No matter how hard you try, sometimes you and your team fail.
Yep, mistakes happen.
And your immediate thought: We can’t let that ever happen again.
But sometimes it does.
It doesn’t have to. There’s a new way, backed by research, to recover from both team and individual setbacks.
Take a different look
In “counter-factual thinking,” you imagine alternatives to what’s happened. No, it’s not always pretty. But it’s insightful and promises to ease some pain from the failure and quickly get you into a position to do better.
In Harvard Business Review, Northwestern University professor Neal Roese offered these five ideas on how to turn setbacks and outright failures into wins.
1) Imagine a better outcome: Part 1
When you review the failure, you can’t just say that reaching the original goal is the “better outcome.”
Instead, focus on specific actions throughout the project. What are the alternatives to each and where would have they landed you?
2) Imagine a better outcome: Part 2
Researchers found that when you challenge yourself to think of another positive outcome, you can overcome “hindsight bias” – a natural tendency to fixate on one idea as the be-all end-all.
Exploring just one better outcome can make you over-confident in your assessment of the setback. The second alternative helps you avoid attributing the failure to a simple, one-off mistake.
For example, imagine if your team set the goal and pace, rather than following the normal process. Would they have been more vested and reacted faster when they fell behind?
3) Imagine a different path . . .
It should be a different path that leads to the same outcome. Call it your “even if.”
Example: You might say, “Even if we set more, small goals, we would’ve had to keep up with our other responsibilities and missed the goal.”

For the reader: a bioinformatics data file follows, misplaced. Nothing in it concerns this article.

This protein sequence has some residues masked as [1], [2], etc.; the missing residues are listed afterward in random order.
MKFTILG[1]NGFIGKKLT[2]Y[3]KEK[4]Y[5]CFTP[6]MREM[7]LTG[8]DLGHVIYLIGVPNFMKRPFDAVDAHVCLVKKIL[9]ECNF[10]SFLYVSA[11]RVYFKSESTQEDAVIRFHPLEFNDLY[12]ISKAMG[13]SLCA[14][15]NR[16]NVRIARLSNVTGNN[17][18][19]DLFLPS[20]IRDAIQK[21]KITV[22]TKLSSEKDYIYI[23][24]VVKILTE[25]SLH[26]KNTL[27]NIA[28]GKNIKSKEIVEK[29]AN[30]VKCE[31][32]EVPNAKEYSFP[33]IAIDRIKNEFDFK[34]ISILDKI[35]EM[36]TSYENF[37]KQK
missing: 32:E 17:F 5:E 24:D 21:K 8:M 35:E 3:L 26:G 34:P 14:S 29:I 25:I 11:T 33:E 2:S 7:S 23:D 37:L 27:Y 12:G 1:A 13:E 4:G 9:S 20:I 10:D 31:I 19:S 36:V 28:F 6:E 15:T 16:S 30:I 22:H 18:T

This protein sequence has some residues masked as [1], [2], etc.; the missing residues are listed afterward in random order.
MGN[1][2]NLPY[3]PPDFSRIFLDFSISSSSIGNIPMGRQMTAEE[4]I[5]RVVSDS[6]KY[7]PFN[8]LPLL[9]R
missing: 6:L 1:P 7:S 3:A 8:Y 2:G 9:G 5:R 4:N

This helps you recognize obstacles you didn’t anticipate, notice or articulate along the way. Now you have a means to figure out how to overcome them (perhaps delegate outside your department).
4) Imagine the same path . . .
This one needs to be the same path that leads to a different outcome. Chart your path and imagine how it could have led to a better and worse outcome.
For instance, imagine you kept that early on-target pace. Everyone worked as expected and you hit your goal early. Now imagine you kept pace, half your crew got the flu and the team never had time to recover from the setback.
This step is a reality check: You’ll recognize that the same steps could lead to different endpoints. So you must recognize, respect and try to prepare for outside forces in the reboot.
5) Imagine a worse outcome
This is a part-feel-good, part-preparation tactic. Note a worse outcome (for instance, missing the quantity goal by even more) and what you did right to avoid it.
Then look at what worked and when. That will broaden your view of what happened – and what needs to happen in the next go-round.
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